“Puntagave Rustico controlled denominations are a departure from the “business as usual” tequila concept because it delivers “complexity of character.” It does it by featuring a variety of appellations highlighting agave flavors. These esoteric spirits are from different altitudes and micro-climates throughout Mexico and just like wine, these agave distillates are a result of weather and terroir. What does this mean? What it means is that PUNTAGAVE will demonstrate by different taste profiles and aromas that “terroir” exist in agave, the same way the wine industry has demonstrated it exist in grapes.
The most unique characteristic about PUNTAGAVE RUSTICO is that it delivers “complexity of character” rather than the “consistency of characters” possess by PUNTAGAVE ARTISANAL. Every controlled denomination of PUNTAGAVE RUSTICO is a unique product of an specific origin, micro-climate, time, and method of production. it’s truly special, “It shifts, it moves, it’s a profound and unique experience. when tasted side by side, “priceless”.
Most consumers, agave is best known in the form of tequila — essentially a more industrialized form of mezcal, localized in a few specific appellations of Mexico (though, of course, there is artisan, terroir-driven tequila, just not much of it.
Puntagave Rustico Mezcal is produced using a more ancient form of distillation that has retained deep ties to indigenous cultures across the country. Most traditional Mezcals are made from Agave Espadin like ours. Mezcal traditionally has a unique, smoky flavor that makes it fairly easy to distinguish from tequila. It also tends to taste sweeter, richer, and smoke-filled than tequila.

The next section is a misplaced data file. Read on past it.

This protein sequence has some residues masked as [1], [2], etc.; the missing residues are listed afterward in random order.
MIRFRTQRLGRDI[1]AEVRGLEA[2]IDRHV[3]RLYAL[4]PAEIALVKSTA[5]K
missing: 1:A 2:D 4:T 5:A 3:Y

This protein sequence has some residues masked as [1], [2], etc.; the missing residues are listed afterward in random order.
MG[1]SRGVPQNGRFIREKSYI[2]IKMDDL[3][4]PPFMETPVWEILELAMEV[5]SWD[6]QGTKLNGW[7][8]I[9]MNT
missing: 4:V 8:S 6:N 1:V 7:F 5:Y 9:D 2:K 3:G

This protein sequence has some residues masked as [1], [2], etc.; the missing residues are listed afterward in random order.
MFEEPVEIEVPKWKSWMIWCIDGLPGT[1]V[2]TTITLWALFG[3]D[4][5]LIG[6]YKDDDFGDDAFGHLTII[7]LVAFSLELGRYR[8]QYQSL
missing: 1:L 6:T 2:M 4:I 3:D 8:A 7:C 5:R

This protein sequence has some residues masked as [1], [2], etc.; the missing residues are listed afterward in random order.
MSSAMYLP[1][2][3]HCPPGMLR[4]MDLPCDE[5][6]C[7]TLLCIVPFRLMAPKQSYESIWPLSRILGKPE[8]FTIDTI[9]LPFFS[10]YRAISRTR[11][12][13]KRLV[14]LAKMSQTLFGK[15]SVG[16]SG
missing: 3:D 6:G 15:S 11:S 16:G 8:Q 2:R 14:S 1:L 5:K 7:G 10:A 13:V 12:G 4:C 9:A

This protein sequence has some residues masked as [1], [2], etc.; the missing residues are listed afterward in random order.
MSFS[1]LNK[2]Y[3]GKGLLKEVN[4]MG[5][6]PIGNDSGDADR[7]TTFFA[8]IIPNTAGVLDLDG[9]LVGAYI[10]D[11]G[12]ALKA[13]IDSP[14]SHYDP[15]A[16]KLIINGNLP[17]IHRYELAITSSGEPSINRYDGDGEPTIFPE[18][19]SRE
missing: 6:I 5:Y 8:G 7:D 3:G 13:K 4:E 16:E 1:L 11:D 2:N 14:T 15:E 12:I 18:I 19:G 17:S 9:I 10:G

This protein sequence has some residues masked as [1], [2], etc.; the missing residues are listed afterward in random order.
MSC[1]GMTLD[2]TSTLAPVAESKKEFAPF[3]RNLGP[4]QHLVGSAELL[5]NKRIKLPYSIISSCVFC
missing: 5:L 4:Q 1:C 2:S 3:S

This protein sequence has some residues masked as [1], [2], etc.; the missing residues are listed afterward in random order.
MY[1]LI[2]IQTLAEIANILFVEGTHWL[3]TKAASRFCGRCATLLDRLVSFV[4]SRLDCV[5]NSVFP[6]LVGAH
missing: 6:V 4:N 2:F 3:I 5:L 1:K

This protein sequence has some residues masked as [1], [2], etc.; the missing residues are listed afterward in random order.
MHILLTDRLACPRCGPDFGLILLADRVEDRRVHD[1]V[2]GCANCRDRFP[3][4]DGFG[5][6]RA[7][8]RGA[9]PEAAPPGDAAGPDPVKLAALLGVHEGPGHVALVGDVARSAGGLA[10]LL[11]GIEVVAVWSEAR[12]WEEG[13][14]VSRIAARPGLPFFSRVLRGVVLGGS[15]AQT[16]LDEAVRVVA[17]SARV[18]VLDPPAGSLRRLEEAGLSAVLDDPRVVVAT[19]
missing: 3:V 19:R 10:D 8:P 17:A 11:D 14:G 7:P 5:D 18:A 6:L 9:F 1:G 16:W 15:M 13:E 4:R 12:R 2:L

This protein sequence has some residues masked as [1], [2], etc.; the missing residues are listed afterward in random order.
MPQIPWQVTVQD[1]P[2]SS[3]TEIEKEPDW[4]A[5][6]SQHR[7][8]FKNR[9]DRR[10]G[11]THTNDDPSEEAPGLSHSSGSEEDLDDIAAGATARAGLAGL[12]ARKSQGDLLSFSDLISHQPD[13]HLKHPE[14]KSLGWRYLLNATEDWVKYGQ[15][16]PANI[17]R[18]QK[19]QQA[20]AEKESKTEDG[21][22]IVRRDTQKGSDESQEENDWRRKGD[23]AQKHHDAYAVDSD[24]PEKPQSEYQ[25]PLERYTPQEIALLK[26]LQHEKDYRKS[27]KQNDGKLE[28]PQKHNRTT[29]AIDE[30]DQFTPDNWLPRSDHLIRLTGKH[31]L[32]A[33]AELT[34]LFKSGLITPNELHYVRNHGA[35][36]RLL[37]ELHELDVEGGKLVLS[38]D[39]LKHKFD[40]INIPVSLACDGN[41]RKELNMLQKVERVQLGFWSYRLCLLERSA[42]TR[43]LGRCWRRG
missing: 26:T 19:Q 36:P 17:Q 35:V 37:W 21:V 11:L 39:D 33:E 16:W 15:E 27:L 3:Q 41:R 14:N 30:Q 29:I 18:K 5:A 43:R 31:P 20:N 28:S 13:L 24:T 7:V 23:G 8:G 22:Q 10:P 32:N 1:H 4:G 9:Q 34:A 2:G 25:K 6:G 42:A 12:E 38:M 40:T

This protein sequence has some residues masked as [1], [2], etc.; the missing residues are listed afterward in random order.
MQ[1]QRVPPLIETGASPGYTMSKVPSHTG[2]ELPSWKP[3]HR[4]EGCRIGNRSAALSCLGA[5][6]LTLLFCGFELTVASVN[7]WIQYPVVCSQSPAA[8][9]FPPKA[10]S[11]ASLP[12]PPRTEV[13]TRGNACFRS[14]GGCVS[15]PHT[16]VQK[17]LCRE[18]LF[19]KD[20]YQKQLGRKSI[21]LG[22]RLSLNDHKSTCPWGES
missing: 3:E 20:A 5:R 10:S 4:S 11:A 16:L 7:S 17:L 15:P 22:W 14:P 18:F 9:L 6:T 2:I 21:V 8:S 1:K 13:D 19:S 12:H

The biggest difference between tequila and mezcal is that when tequila is made, the agave head is baked mainly in autoclaves or in an above-ground oven. PUNTAGAVE Mezcal follows the traditional method of using underground pits. A fire is started and burns for about 24 hours to heat the volcanic stones that line the pit. The agave heads are put into the pit and then covered with moist fiber that is left over from the fermentation process. A layer of agave leaves or woven palm leaves cover the fibers and the agave heads are left to cook two to three days.”
Moderate oak & sweet agave with complex aromas of fresh green vegetables and touches of pepper. Long viscous finish with lasting oak and notes of cedar.